Suing the U.S. Government over Climate Change: The Right to be “Let Alone”


Today the worsening climate crisis poses the greatest known threat to animals, humans and nonhumans alike. We are truly at an intersectional crossroads, where the interests of human, environmental, and animal rights converge. This is an example of what Buddhist monk Thich Nhat Hanh called interbeing. We now have many choices of drastically different paths, many options for what our planet will look like in the future.

The crossroads at which we find ourselves raises what could be the most fundamental questions in animal rights: Does the nonhuman world have the right to continue to exist? Do we have an obligation to protect the entire nonhuman kingdom? If other species do have the right to exist, what level of autonomy or liberation from humans should they be guaranteed, and what level of protection do we owe them from the incomparable suffering the climate crises will cause? Could their right to exist be derived, consequentially, from moral and legal obligations that exist between humans, in our environmental ethics and laws? Would consequential rights of this sort have to be determined first, before turning to our direct obligations to animals? 

These most fundamental issues are being put to the test by the Animal Legal Defense Fund and Seeding Sovereignty, as we appeal the dismissal of our lawsuit challenging the utter failure of the United States government to mitigate or even stop intentionally exacerbating the climate crisis. These two organizations are ideally poised to bring this case. At its core the case is a question of justice, or demanding justification for the climate crisis being imposed upon us, and the limits of human power over the nonhuman world. Unlike other constitutional challenges to climate policy, this case expressly deals with the role of animal agriculture and family planning in the climate crisis and seeks to establish a nonhuman-centered baseline of environmental restoration as a constitutional right. The theory of the case is simple: The United States was founded on the concept of consent to human power and influence, which is logically impossible without restoration of the nonhuman world, or wilderness.

The 2014 People’s Climate March in New York City. Image credit South Bend Voice, CC BY-SA 2.0.

The lawsuit is based upon our constitutional liberty right to be “let alone,” or free from the unwanted intrusion of others into our lives and experiences. Supreme Court Justice Louis Brandeis argued that the founders had “conferred against the government, the right to be let alone – the most comprehensive of rights and the right most favored by civilized men.” This is the right to be self-determining, rather than be determined by others. This right was foundational to the the belief systems of the founders of the nation and guaranteed by the Declaration of Independence, Supreme Court precedent, and dozens of laws, including the Wilderness Act, where Congress made it clear that the only true form of being let alone or in solitude is to be in wilderness. In the Declaration of Independence, the founders built their conception of freedom around references to the “powers of the earth,” and “the separate and equal station to which the Laws of Nature and of Nature’s God entitle” us. That right, to be buffered from and thereby free of the influence of others, is what makes human autonomy and freedom possible. It is the background that we are constituted against, and what made us independent.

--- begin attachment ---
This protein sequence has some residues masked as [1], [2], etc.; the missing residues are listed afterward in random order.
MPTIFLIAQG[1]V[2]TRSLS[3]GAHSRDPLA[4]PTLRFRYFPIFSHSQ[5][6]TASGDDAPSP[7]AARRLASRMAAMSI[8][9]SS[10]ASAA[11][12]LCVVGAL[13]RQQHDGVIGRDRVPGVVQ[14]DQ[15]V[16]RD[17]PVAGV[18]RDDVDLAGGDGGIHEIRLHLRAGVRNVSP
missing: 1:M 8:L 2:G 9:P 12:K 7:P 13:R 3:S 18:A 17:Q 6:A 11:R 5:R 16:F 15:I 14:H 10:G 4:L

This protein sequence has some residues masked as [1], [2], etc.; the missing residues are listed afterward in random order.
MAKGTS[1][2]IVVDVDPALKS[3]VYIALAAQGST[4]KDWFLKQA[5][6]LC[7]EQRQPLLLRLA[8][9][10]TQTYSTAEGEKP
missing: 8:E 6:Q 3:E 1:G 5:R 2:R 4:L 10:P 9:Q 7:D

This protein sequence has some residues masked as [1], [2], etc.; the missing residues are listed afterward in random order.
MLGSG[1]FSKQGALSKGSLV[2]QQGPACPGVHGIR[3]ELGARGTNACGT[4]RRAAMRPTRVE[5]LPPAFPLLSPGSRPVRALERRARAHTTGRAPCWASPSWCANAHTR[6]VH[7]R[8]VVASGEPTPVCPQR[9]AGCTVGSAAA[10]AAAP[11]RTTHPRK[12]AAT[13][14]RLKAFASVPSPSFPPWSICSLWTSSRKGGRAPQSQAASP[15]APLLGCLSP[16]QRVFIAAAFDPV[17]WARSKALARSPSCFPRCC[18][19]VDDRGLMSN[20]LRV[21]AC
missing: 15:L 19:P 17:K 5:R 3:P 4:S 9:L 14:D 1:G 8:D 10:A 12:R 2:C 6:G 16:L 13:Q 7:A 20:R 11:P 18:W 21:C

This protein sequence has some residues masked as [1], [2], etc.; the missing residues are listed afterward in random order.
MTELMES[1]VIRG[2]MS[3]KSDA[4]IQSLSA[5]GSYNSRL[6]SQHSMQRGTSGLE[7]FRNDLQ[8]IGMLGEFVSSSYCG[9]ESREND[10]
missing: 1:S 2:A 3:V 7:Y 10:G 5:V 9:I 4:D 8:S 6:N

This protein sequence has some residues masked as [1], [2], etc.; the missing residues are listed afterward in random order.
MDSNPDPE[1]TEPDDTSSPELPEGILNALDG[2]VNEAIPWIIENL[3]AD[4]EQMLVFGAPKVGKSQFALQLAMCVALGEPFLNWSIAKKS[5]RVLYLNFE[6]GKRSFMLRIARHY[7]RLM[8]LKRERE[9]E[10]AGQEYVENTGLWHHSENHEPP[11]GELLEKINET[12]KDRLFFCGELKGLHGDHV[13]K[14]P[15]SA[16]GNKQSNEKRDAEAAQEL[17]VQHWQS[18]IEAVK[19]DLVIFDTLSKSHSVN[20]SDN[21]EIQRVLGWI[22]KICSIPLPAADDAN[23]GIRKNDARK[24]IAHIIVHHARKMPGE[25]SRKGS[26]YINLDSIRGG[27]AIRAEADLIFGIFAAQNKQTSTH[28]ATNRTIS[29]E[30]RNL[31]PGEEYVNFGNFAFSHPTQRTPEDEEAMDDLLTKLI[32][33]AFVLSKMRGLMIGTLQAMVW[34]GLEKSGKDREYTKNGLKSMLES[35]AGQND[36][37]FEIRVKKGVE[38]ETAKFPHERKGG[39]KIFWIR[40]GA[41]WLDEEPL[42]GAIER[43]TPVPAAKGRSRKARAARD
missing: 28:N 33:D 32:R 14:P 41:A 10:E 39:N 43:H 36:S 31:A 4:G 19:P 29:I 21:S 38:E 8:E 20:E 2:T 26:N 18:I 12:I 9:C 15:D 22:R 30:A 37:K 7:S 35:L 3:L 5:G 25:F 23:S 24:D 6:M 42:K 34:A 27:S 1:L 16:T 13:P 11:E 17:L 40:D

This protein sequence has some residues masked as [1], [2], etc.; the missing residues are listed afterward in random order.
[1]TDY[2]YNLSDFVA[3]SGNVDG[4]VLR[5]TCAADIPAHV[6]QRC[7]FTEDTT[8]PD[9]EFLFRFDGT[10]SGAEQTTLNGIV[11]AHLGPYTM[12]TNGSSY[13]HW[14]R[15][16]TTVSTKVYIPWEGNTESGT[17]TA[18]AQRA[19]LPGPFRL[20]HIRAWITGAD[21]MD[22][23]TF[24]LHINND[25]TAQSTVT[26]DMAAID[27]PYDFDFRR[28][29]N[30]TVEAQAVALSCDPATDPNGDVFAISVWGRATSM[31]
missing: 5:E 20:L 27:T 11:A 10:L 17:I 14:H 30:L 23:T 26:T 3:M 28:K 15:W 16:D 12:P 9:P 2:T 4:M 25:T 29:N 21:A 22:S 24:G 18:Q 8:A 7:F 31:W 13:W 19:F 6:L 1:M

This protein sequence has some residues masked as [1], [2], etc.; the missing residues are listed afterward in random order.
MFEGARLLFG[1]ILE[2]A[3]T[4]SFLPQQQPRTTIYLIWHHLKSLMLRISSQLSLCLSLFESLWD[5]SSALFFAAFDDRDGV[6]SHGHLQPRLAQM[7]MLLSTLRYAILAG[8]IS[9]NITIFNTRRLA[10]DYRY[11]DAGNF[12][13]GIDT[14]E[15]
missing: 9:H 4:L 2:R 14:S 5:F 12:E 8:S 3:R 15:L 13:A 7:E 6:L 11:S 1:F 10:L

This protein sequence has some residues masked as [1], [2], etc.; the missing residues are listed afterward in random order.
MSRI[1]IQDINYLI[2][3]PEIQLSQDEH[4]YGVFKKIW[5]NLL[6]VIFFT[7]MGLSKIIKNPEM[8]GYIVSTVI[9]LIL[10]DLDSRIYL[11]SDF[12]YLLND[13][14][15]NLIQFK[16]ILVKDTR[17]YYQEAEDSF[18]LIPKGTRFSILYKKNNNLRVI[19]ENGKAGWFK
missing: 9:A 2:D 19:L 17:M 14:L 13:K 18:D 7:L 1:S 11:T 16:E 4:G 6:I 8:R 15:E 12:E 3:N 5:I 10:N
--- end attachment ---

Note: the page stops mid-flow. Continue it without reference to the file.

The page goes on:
This may be a helpful analogy: Our laws and culture presume that people have an imaginary, or fictitious, bubble around them. People can say no to others touching, accosting or stalking them. It’s the “no, I do not consent” bubble. The climate crisis is collapsing that bubble, because we can’t say no to what the fossil fuel, big agriculture, and other industries are doing to us, to our experience of the world, and to our lives. They are trespassing upon us and attempting to define the future rather let it be natural, in the truest sense of the word. They are literally impacting the nature of human pregnancy, and the welfare of all future children. The unwanted touch, in the case of our plaintiffs, is immediately life-threatening, subjecting them to wildfires, thinning ice and unpredictable ice floes, deadly heat waves, and much more.

Floods in Bangladesh intensify as climate change progresses. In most cases the most vulnerable will suffer the most. Do people have the right to an environment free of this sort of degradation? Image credit Water Alternatives, CC BY-SA 2.0.